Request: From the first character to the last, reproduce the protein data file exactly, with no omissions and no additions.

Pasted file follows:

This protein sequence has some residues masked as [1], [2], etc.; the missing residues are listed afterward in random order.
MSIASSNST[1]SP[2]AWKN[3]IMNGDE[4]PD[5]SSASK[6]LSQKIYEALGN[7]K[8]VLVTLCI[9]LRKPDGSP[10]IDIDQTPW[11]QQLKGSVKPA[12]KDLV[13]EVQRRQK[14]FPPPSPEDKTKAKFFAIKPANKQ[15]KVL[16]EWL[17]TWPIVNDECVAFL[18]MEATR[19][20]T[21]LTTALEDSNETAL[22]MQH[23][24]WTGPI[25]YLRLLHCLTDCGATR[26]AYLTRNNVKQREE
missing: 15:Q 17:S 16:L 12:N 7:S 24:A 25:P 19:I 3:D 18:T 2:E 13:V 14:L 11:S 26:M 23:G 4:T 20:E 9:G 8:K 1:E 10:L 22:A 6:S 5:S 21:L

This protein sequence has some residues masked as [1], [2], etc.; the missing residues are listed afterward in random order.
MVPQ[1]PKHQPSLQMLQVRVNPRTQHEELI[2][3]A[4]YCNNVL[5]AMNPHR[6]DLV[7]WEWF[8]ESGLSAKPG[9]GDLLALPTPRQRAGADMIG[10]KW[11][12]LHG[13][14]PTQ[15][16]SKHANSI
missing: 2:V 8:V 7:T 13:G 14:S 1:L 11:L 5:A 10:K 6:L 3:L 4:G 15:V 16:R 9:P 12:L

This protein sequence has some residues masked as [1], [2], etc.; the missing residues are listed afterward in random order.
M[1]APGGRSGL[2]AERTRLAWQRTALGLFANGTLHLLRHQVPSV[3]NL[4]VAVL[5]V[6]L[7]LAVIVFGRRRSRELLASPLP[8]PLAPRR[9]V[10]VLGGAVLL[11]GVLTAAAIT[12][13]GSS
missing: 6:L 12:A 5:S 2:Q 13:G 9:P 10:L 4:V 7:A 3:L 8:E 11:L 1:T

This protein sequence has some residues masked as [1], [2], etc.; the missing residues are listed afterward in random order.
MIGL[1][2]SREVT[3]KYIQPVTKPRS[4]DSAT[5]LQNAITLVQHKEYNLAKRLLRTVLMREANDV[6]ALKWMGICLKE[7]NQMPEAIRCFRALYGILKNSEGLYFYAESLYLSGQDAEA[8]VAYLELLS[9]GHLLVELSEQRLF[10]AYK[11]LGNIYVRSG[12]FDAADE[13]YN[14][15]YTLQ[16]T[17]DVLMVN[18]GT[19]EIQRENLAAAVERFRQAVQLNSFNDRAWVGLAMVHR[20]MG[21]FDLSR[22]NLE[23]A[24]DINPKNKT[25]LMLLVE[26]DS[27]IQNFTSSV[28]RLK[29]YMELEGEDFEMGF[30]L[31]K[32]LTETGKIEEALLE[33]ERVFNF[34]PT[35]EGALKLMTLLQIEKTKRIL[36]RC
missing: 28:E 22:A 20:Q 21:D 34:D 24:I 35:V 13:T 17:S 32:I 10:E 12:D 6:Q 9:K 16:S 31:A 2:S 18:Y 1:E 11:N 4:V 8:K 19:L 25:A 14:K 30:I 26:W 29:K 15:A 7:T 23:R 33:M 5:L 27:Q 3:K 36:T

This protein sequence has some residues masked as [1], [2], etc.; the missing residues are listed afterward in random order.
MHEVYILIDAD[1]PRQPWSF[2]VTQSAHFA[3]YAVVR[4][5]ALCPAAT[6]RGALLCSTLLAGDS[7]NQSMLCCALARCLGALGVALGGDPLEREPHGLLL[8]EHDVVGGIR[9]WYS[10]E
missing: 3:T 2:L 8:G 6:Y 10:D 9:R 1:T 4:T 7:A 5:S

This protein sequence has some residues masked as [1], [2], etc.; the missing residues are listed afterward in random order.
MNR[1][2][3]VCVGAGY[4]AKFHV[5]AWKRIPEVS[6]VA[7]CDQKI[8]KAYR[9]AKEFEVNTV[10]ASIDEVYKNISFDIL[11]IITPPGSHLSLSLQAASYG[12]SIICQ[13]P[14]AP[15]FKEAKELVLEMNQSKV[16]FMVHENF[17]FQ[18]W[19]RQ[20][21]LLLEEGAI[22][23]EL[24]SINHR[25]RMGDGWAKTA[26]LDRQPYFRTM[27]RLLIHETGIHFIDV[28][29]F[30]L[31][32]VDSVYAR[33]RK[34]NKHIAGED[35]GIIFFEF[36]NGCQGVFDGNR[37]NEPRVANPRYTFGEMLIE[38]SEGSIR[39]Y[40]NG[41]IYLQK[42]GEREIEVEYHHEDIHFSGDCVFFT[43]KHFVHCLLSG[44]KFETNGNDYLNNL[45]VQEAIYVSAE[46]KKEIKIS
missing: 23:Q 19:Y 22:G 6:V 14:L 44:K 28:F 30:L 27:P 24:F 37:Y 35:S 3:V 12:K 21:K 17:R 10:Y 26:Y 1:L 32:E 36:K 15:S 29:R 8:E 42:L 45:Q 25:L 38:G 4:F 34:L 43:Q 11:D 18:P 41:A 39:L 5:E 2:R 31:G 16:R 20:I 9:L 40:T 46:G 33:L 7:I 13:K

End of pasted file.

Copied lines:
This protein sequence has some residues masked as [1], [2], etc.; the missing residues are listed afterward in random order.
MSIASSNST[1]SP[2]AWKN[3]IMNGDE[4]PD[5]SSASK[6]LSQKIYEALGN[7]K[8]VLVTLCI[9]LRKPDGSP[10]IDIDQTPW[11]QQLKGSVKPA[12]KDLV[13]EVQRRQK[14]FPPPSPEDKTKAKFFAIKPANKQ[15]KVL[16]EWL[17]TWPIVNDECVAFL[18]MEATR[19][20]T[21]LTTALEDSNETAL[22]MQH[23][24]WTGPI[25]YLRLLHCLTDCGATR[26]AYLTRNNVKQREE
missing: 15:Q 17:S 16:L 12:N 7:S 24:A 25:P 19:I 3:D 18:T 2:E 13:V 14:L 11:S 26:M 23:G 4:T 20:E 9:G 8:K 1:E 10:L 22:A 6:S 5:S 21:L

This protein sequence has some residues masked as [1], [2], etc.; the missing residues are listed afterward in random order.
MVPQ[1]PKHQPSLQMLQVRVNPRTQHEELI[2][3]A[4]YCNNVL[5]AMNPHR[6]DLV[7]WEWF[8]ESGLSAKPG[9]GDLLALPTPRQRAGADMIG[10]KW[11][12]LHG[13][14]PTQ[15][16]SKHANSI
missing: 2:V 8:V 7:T 13:G 14:S 1:L 11:L 5:A 10:K 6:L 3:L 4:G 15:V 16:R 9:P 12:L

This protein sequence has some residues masked as [1], [2], etc.; the missing residues are listed afterward in random order.
M[1]APGGRSGL[2]AERTRLAWQRTALGLFANGTLHLLRHQVPSV[3]NL[4]VAVL[5]V[6]L[7]LAVIVFGRRRSRELLASPLP[8]PLAPRR[9]V[10]VLGGAVLL[11]GVLTAAAIT[12][13]GSS
missing: 6:L 12:A 5:S 2:Q 13:G 9:P 10:L 4:V 7:A 3:L 8:E 11:L 1:T

This protein sequence has some residues masked as [1], [2], etc.; the missing residues are listed afterward in random order.
MIGL[1][2]SREVT[3]KYIQPVTKPRS[4]DSAT[5]LQNAITLVQHKEYNLAKRLLRTVLMREANDV[6]ALKWMGICLKE[7]NQMPEAIRCFRALYGILKNSEGLYFYAESLYLSGQDAEA[8]VAYLELLS[9]GHLLVELSEQRLF[10]AYK[11]LGNIYVRSG[12]FDAADE[13]YN[14][15]YTLQ[16]T[17]DVLMVN[18]GT[19]EIQRENLAAAVERFRQAVQLNSFNDRAWVGLAMVHR[20]MG[21]FDLSR[22]NLE[23]A[24]DINPKNKT[25]LMLLVE[26]DS[27]IQNFTSSV[28]RLK[29]YMELEGEDFEMGF[30]L[31]K[32]LTETGKIEEALLE[33]ERVFNF[34]PT[35]EGALKLMTLLQIEKTKRIL[36]RC
missing: 28:E 22:A 20:Q 21:D 34:D 24:I 35:V 13:T 17:S 32:I 10:E 12:D 6:Q 9:K 16:S 31:A 2:S 18:Y 1:E 11:N 4:V 8:K 19:L 25:A 14:K 30:I 26:W 29:K 15:A 7:T 23:R 33:M 5:L 27:Q 3:K 36:T

This protein sequence has some residues masked as [1], [2], etc.; the missing residues are listed afterward in random order.
MHEVYILIDAD[1]PRQPWSF[2]VTQSAHFA[3]YAVVR[4][5]ALCPAAT[6]RGALLCSTLLAGDS[7]NQSMLCCALARCLGALGVALGGDPLEREPHGLLL[8]EHDVVGGIR[9]WYS[10]E
missing: 3:T 2:L 8:G 6:Y 10:D 9:R 1:T 4:T 7:A 5:S

This protein sequence has some residues masked as [1], [2], etc.; the missing residues are listed afterward in random order.
MNR[1][2][3]VCVGAGY[4]AKFHV[5]AWKRIPEVS[6]VA[7]CDQKI[8]KAYR[9]AKEFEVNTV[10]ASIDEVYKNISFDIL[11]IITPPGSHLSLSLQAASYG[12]SIICQ[13]P[14]AP[15]FKEAKELVLEMNQSKV[16]FMVHENF[17]FQ[18]W[19]RQ[20][21]LLLEEGAI[22][23]EL[24]SINHR[25]RMGDGWAKTA[26]LDRQPYFRTM[27]RLLIHETGIHFIDV[28][29]F[30]L[31][32]VDSVYAR[33]RK[34]NKHIAGED[35]GIIFFEF[36]NGCQGVFDGNR[37]NEPRVANPRYTFGEMLIE[38]SEGSIR[39]Y[40]NG[41]IYLQK[42]GEREIEVEYHHEDIHFSGDCVFFT[43]KHFVHCLLSG[44]KFETNGNDYLNNL[45]VQEAIYVSAE[46]KKEIKIS
missing: 23:Q 19:Y 22:G 6:V 14:L 44:K 28:F 30:L 27:P 24:F 37:Y 35:S 3:V 12:K 21:K 17:R 10:Y 26:Y 1:L 32:E 36:K 15:S 29:R 8:E 42:L 45:Q 25:L 38:G 4:F 34:L 43:Q 11:D 18:P 41:A 39:L 5:E 2:R 31:G 16:R 20:I 9:L 40:T 46:G 33:L 7:I 13:K